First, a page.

“If there’s no wind on the weekend,” Haas said, “you’ve just to keep making birdies.”
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REMEMBER WHEN? How much has Keegan Bradley’s career progressed in the past few years? Well, as a PGA Tour rookie in 2011, he wasn’t in the field at Phoenix and attempted to Monday qualify. He shot 68. That was one too many after missing from 15 feet on the last hole.
“I remember getting done and saying, ‘This will hopefully be the last Monday qualifier I’ll ever participate in,’ ” Bradley said.
Well, his Mondays are free for quite a while thanks to victories at the 2011 PGA Championship and 2012 WGC-Bridgestone Invitational.
“But it is a good reminder of how far I’ve come,” he said.
Bradley vaulted up the leaderboard with an 8-under 63 on Friday to move into a third-place tie with Brandt Snedeker at 12-under 130. Bradley kick-started his round by rolling in a 20-foot birdie putt at the par-4 11th hole, his second hole of the day.
“It was the longest putt I’ve made in a couple of weeks, it feels like,” Bradley said, “so that kind of opened up the hole, it seemed like, from there.”
Later, he strung together birdies on Nos. 5-8. Bradley led the strokes-gained-putting statistic in the second round, gaining more than 3.5 strokes on the field.
Said Bradley: “I gave myself the best opportunity now to be in good shape for the weekend.”
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IT’S RAINING . . . BEER? Every pro has his memories of playing at TPC Scottsdale’s famous par-3 16th hole. But for Robert Garrigus, his memorable moment was as a spectator.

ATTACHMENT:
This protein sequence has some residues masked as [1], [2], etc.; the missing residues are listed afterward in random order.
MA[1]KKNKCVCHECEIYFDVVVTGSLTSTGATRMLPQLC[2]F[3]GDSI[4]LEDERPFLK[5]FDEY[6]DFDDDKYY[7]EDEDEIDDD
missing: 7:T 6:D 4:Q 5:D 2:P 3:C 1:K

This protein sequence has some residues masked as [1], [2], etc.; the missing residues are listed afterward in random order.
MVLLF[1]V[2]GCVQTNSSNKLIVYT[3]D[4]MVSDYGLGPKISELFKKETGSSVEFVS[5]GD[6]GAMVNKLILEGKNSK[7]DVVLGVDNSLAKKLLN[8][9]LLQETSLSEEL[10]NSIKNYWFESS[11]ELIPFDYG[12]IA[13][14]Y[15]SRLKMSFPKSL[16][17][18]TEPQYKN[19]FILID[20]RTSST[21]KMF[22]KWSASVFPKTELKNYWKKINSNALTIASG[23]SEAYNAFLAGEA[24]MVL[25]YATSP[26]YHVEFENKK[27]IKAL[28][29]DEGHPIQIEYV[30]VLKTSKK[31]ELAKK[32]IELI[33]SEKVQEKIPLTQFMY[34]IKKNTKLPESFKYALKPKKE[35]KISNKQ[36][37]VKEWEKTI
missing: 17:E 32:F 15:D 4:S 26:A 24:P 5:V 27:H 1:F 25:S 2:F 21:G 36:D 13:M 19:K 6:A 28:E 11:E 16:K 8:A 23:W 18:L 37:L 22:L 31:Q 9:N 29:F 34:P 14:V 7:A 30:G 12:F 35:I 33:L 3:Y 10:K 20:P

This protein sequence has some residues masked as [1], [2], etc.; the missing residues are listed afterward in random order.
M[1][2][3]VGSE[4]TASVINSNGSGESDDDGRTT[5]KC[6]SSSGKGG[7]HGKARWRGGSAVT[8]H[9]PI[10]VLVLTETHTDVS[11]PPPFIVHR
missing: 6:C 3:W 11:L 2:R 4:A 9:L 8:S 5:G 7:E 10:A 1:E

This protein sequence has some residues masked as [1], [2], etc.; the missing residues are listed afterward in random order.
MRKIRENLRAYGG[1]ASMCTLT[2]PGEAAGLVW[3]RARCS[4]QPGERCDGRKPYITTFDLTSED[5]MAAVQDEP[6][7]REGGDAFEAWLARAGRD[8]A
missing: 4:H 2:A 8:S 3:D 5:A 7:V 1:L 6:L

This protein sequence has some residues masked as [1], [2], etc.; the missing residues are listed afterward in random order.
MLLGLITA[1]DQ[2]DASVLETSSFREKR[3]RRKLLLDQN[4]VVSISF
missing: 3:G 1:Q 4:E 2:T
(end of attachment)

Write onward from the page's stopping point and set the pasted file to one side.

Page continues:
It was 1997 and he was 21, working the driving range as a member of the Scottsdale Community College golf team.
“Hal Sutton let me hit a driver, and I outdrove him,” Garrigus said. “And I was driving the cart when Dudley Hart got hit in the wrist by Larry Mize.”
When he got a break, he made his way to the 16th tee and witnessed history.
“I was actually standing two people behind the ropes when Tiger hooped it,” he said. “I might have been the first guy to throw a beer, I don’t know. But it started raining, big time, and everybody in the Thunderbirds (volunteers who help with the tournament) was like, ‘No, no,’ and they’re getting pelted with beers. It was unbelievable.”
And Garrigus said he had the perfect vantage point to see it – and for a photographer to immortalize the moment.
“I was even in the GQ shot after he made it,” Garrigus said. “You could see me in my sunglasses in the back of the shot. It was so perfect. It was a perfect shot, high 9-iron, boom, right in the joint.”
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TRUNK SLAMMERS: Here’s a weird and wacky stat for you: Thanks to frost delays, this marked the first time the cut came on Friday since 2006. There were 74 survivors at 4-under 138.
Among those missing the weekend were both of Mickelson’s playing partners, Rickie Fowler and Jason Dufner, past champion J.B. Holmes, European Ryder Cuppers Martin Kaymer and Nicolas Colsaerts, former U.S. Open champion Geoff Ogilvy and Japanese sensation Ryo Ishikawa.